These prices are indicative and may vary from breeder to breeder
Average monthly budget for a Dachshund:
The monthly budget includes the average expenses for food and hygiene products (grooming, anti-parasite...)

Dachshund puppies near me

Dachshund pictures

Tips About this breed

Even if only a third of the breed's births are for companionship and family, the Dachshund is a pet par excellence. He is very forgiving, especially towards children. He has the great ability to differentiate between children and adults.

He's very patient and affectionate. He can be patient with a child and aggressive at the same time with an adult. He has a slight tendency to dominate and you need to know how to gently but firmly keep him where he belongs.

The Dachshund loves comfort even if he is perfect for hunting. He does not fear any climate especially if he is in pursuit of a prey but he will not ignore the reward of resting on the comfortable sofa cushions once his hunt is over.

Just as much a city dog as a country one, the Dachshund needs his daily walk to be happy. Even if he doesn't require the great outdoors, he still needs a minimum of fresh air because he loves walking.

Health of the Dachshund

This very robust little dog does not present any particular health problems. However, due to his physique, his spine is subject to discopathies. It is important to avoid obesity and to ensure that he can exercise daily.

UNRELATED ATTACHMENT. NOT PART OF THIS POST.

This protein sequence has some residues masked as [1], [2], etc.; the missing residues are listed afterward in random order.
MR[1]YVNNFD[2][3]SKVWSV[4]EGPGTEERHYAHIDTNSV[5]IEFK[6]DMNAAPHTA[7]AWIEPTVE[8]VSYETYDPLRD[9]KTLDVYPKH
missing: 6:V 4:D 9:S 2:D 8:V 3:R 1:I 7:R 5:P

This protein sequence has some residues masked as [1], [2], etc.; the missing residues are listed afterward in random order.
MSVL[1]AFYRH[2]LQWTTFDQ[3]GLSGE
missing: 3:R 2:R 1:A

Depending on the category of Dachshund, more regular care may be required. The short-haired Dachshund does not require any special grooming, while the long-haired Dachshund will require brushing at least every two days. The ears are particularly sensitive to ear infections. It is then preferable to check and clean them regularly.

History of this breed

This original basset hound from Germany was very popular at the time for hunting badgers because it simply managed to dislodge them from their burrows. Because of his unique size allowing him to enter underground galleries to capture his prey, the Dachshund was also very popular for hunting rabbits and even foxes.

Around the 17th century, the first specimens of the breed were born and many varieties evolved until the 19th century. The Brachets or Bracken are the ancestors of this particular variety of basset hound.

Probably dating back to the dawn of mankind, the true history of the Dachshund begins in Germany during the 18th and 19th centuries. Founded in 1888, the German Dachshund Club introduced the first type of short-haired Dachshund.

The long-haired and wire-haired breeds were introduced as a result of various crossbreeding during that century.

The Dachshund is part of history because several famous people were particularly fond of this breed. Queen Victoria owned a few dogs. Kaiser William II, her grandson, also owned Dachshunds. He never went out without them.

He owned a short-haired couple, Hexl and Wadl, who killed the golden pleasure pheasants of Archduke Franz Ferdinand during the visit of the Emperor of Germany. The pheasants were walking freely in the park during the attack, which caused quite a diplomatic stir at the time.

Karen Blixen, Anton Teckhov, Marshal Rommel, General Patton, Andy Warhol, Heidi Klum and even Pablo Picasso, to name but a few, also owned Dachshunds.

Originally an excellent hunting dog, the Dachshund has become today a pleasant companion. His great qualities and size promote considerable interest in the breed. Children and other animals are his friends and it is not uncommon to see him appear in various advertisements, which helps to make him even more popular.